Welcome to the sixth installment of our Portfolio Analysis, a series we began in January 2018 to provide investors further insight into the performance of our loans over time, and the size and shape of our portfolio of loans outstanding currently.
Since our last installment in this series, an analysis performed as of December 31, 2020, we have seen a significant increase in lending activity, enabled by tremendous growth of our investor base. We have expanded our geographic reach, and have added new channels through which we are able to reach prospective borrowers. And we have achieved this growth without relaxing our underwriting standards or our asset management practices.
The COVID-19 pandemic has brought different challenges to our loan portfolio, and we have responded aggressively and creatively. You can view a summary of how we’ve adapted to the pandemic in this blog post, and you can view a recap of our 2020 performance in this blog post.
Through the challenges, we have continued to monitor our lending practices and outstanding loans rigorously. We continually seek to improve as we scale to meet our investors’ continuing demand for volume, diversification, and returns.
Lending Activity, January 1, 2016 to September 30, 2021
As we have done in prior analyses, we begin by looking at our lending activity over time, organized into “cohorts” of loans according to the quarter in which they were originated. For each cohort, how many loans were originated, how many have since repaid, and how many are still outstanding?
As shown, we have originated (or in a few cases, purchased) 2,511 loans since 2016, and of those, 1,582 have repaid and 929 remain outstanding as of September 30, 2021. After a slowdown in lending activity caused by the disruptions of COVID, our lending activity has returned to its prior growth trajectory, as the graph below indicates.
Repaid Loans, January 1, 2016 to September 30, 2021
Next we turn to an analysis of all loans that have been resolved, whether through successful repayment by the borrower or an alternative means of recovery.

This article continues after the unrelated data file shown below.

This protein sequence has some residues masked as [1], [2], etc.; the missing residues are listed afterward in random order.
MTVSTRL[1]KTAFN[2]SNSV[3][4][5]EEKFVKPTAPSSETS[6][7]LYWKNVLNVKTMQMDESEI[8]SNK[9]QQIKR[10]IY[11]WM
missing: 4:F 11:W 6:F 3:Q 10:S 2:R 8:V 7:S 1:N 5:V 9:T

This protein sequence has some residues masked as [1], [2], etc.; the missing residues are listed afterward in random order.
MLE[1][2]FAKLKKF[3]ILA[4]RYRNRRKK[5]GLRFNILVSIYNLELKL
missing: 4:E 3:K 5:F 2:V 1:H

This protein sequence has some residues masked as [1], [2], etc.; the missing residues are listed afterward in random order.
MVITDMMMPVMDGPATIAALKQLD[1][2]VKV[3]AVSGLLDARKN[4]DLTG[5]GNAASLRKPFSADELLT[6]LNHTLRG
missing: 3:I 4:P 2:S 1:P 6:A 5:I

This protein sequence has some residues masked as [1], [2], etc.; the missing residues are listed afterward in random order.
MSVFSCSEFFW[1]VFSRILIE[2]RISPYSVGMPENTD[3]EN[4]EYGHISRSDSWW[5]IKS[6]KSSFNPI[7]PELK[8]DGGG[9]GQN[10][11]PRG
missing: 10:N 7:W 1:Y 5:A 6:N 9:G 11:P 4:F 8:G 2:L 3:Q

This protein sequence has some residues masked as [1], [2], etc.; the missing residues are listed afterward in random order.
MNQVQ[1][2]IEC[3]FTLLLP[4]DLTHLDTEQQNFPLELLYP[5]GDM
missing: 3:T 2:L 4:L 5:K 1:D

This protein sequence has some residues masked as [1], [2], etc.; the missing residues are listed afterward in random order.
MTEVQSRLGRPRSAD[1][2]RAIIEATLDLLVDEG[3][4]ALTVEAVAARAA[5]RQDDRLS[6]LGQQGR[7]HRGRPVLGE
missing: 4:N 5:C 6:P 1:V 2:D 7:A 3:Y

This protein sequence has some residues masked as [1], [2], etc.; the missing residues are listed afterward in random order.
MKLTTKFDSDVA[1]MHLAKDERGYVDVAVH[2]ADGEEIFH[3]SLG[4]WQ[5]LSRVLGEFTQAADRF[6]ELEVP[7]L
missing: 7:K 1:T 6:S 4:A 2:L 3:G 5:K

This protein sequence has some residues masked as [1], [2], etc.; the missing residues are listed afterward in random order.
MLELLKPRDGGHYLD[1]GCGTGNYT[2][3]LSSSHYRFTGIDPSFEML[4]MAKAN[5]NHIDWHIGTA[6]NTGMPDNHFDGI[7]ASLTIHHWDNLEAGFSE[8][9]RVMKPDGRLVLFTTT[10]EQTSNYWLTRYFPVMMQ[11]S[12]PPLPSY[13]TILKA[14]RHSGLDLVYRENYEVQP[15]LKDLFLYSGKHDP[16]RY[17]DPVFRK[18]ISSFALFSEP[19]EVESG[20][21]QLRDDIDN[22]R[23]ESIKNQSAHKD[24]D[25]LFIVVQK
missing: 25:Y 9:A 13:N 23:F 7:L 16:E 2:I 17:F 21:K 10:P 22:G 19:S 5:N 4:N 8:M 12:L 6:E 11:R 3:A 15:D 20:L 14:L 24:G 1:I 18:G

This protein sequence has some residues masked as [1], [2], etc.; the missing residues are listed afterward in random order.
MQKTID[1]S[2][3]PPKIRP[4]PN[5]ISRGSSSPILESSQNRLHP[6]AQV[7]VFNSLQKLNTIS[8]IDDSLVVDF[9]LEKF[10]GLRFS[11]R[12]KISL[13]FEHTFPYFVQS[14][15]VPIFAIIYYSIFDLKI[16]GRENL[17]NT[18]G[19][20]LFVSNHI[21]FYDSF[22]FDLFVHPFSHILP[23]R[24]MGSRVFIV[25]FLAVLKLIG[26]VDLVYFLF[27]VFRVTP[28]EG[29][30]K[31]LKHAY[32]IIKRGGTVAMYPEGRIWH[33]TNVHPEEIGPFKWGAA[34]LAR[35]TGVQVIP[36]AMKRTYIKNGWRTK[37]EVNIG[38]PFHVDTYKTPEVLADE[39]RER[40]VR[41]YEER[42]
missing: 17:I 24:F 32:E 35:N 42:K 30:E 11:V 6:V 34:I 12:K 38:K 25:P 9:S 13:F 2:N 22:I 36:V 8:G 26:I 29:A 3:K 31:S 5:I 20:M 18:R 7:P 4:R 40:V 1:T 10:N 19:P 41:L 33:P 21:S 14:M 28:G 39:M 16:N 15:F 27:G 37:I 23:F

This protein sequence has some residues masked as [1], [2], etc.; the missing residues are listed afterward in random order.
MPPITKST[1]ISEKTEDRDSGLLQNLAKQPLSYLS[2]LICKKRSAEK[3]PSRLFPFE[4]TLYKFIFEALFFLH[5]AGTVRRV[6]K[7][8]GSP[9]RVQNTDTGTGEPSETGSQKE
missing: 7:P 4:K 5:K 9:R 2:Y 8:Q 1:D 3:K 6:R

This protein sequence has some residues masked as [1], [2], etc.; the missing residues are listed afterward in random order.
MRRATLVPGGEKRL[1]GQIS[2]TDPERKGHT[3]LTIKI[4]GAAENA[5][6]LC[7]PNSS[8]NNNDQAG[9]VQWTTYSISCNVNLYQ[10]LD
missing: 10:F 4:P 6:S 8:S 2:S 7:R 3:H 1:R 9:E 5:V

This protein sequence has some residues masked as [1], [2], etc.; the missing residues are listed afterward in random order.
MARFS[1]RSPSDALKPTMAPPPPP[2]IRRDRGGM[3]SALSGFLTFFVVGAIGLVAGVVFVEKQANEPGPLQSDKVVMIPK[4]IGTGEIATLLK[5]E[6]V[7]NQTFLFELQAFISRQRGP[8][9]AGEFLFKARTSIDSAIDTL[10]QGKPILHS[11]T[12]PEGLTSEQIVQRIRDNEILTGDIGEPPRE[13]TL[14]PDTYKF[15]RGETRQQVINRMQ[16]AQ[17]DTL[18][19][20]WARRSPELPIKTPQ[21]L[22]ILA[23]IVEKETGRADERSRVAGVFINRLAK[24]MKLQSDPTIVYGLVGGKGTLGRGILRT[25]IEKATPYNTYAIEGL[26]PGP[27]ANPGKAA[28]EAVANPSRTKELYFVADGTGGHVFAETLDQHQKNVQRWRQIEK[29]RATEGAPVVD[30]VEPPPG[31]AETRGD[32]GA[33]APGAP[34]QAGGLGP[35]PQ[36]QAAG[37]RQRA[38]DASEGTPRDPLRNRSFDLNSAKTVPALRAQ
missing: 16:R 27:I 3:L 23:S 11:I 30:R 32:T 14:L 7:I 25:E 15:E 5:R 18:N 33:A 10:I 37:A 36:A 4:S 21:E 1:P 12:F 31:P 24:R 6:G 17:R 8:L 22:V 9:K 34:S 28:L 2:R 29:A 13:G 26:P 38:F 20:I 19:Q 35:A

As we did in the previous Portfolio Analysis, we will explore our book of repaid loans by reporting on the “performance state” of those loans at the time of repayment: Performing, Workout, Default, or REO. As a reminder, we have historically defined these performance states as follows:
- Performing – The loan remained current throughout the term of the loan
- Workout – A workout plan was put into effect and the loan was repaid under the terms of the workout agreement
- Default – The loan was put into default by Groundfloor and repaid while in default
- REO – Groundfloor assumed title to the property, either through foreclosure or deed in lieu of foreclosure, and obtained a recovery through sale of the property
Repaid Loan Performance by Cohort
The chart above illustrates the impact of COVID-19 on our portfolio. The loans originated throughout 2019 – projects in progress at the time the pandemic swept the United States – experienced the greatest shock. The pandemic economy disrupted the market for housing, for materials, and for construction and renovation services. Regulations and social practices introduced as safety measures disrupted the labor supply and introduced a new source of friction for our borrowers. And state and local government entities have shut down for periods, faced severe resource constraints, and been unable to provide in a timely manner the services (permitting, for example) that are key to keeping the real estate market moving.
As discussed in this blog post, we worked on a loan-by-loan basis to assess our portfolio and take the actions that we believed would maximize the return on our loans. In many situations, we offered our borrowers extensions to allow them the time and flexibility needed to complete their projects and repay our loan, resulting in an increase in workout arrangements for loans originated in 2019, as seen in the chart above. In others, we accepted negotiated loan repayments that we believed maximize our investors’ return.